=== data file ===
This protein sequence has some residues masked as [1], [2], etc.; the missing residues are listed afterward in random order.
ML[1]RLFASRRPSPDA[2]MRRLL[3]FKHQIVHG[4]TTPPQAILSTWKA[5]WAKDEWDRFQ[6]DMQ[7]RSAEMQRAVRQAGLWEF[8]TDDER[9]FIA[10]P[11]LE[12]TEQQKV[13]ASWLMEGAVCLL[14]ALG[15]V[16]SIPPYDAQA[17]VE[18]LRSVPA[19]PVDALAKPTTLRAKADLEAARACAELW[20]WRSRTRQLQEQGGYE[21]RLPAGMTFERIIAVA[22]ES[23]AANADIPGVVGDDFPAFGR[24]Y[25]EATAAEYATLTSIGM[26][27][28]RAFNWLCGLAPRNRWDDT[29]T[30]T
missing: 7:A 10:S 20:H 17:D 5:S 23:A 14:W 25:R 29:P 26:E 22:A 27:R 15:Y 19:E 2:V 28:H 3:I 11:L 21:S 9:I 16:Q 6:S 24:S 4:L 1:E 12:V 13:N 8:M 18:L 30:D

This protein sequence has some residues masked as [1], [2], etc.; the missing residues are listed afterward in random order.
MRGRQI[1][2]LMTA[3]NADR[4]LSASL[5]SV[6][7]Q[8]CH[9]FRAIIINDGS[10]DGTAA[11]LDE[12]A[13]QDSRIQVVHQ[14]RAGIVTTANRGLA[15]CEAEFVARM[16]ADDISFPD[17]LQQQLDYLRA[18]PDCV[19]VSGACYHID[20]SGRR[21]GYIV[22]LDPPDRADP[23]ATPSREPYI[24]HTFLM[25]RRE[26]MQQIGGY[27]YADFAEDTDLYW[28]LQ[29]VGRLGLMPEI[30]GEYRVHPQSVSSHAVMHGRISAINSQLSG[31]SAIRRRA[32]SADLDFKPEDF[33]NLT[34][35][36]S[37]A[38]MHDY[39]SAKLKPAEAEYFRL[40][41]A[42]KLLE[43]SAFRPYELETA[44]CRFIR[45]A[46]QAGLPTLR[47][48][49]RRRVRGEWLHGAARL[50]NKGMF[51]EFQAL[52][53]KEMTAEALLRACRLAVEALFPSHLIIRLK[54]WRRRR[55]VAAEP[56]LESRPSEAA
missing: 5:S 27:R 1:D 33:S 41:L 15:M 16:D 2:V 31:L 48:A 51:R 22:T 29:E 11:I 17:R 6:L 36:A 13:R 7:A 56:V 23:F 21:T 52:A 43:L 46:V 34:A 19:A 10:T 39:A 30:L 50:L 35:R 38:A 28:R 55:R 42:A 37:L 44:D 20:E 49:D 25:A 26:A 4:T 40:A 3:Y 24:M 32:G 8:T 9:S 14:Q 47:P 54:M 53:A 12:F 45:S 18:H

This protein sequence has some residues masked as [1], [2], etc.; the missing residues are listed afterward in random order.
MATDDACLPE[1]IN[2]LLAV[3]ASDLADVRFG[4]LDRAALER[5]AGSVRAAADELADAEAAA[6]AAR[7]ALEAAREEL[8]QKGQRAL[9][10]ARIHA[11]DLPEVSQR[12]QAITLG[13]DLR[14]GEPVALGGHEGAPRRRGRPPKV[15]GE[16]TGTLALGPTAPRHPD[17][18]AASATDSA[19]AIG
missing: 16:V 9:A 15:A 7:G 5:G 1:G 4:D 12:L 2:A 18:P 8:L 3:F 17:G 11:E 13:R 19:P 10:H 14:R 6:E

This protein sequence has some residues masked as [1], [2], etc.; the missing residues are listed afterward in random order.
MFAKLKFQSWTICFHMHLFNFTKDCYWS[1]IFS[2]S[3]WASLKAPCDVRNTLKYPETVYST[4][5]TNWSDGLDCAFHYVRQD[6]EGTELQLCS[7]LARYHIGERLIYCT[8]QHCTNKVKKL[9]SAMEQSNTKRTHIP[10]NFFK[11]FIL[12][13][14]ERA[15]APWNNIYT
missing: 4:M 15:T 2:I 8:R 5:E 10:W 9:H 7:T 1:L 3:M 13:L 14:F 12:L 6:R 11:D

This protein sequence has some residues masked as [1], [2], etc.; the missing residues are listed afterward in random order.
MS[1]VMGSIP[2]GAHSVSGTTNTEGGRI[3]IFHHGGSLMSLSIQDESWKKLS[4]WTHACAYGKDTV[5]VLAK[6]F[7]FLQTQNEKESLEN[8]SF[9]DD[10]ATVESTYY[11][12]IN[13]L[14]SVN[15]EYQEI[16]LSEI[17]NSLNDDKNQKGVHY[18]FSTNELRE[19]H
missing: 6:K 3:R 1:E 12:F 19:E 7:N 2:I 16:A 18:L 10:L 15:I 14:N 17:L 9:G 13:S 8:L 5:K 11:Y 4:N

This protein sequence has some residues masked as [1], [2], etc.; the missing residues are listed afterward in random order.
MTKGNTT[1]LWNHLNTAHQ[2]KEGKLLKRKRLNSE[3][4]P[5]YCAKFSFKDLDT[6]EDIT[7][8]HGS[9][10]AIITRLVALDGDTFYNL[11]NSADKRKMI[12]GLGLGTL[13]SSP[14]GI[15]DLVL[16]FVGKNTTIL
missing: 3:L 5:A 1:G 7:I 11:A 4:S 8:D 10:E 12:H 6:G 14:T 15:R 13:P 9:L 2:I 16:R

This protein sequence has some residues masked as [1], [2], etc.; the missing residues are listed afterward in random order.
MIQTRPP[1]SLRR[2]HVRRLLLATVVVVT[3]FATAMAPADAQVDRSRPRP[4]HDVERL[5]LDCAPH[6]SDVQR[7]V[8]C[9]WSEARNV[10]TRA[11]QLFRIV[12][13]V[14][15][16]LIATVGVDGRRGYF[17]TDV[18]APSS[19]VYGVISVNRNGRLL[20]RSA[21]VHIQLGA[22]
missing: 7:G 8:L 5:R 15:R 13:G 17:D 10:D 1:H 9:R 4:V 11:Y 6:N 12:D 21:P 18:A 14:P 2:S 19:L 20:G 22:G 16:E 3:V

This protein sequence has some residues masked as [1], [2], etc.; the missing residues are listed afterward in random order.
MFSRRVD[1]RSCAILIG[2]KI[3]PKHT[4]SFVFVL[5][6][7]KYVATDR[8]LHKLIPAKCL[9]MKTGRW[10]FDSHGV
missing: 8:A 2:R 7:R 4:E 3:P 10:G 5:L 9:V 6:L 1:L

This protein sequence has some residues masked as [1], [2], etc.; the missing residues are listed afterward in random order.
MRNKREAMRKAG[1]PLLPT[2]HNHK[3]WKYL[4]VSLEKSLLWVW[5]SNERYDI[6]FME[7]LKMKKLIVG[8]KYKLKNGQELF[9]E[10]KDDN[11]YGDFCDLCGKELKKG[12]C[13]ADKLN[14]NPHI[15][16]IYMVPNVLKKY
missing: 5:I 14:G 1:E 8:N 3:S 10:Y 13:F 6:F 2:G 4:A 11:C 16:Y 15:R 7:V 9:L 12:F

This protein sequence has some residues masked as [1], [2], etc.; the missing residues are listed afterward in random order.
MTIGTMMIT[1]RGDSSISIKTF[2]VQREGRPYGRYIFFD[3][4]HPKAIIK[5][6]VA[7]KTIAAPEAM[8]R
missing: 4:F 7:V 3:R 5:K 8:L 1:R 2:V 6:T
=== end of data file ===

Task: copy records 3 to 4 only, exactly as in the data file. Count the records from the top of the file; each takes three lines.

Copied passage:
This protein sequence has some residues masked as [1], [2], etc.; the missing residues are listed afterward in random order.
MATDDACLPE[1]IN[2]LLAV[3]ASDLADVRFG[4]LDRAALER[5]AGSVRAAADELADAEAAA[6]AAR[7]ALEAAREEL[8]QKGQRAL[9][10]ARIHA[11]DLPEVSQR[12]QAITLG[13]DLR[14]GEPVALGGHEGAPRRRGRPPKV[15]GE[16]TGTLALGPTAPRHPD[17][18]AASATDSA[19]AIG
missing: 16:V 9:A 15:A 7:G 5:G 1:G 4:D 12:L 2:A 18:P 8:L 3:F 17:G 11:E 13:R 19:P 10:H 14:R 6:E

This protein sequence has some residues masked as [1], [2], etc.; the missing residues are listed afterward in random order.
MFAKLKFQSWTICFHMHLFNFTKDCYWS[1]IFS[2]S[3]WASLKAPCDVRNTLKYPETVYST[4][5]TNWSDGLDCAFHYVRQD[6]EGTELQLCS[7]LARYHIGERLIYCT[8]QHCTNKVKKL[9]SAMEQSNTKRTHIP[10]NFFK[11]FIL[12][13][14]ERA[15]APWNNIYT
missing: 4:M 15:T 2:I 8:R 5:E 10:W 9:H 7:T 1:L 3:M 13:L 14:F 12:L 6:R 11:D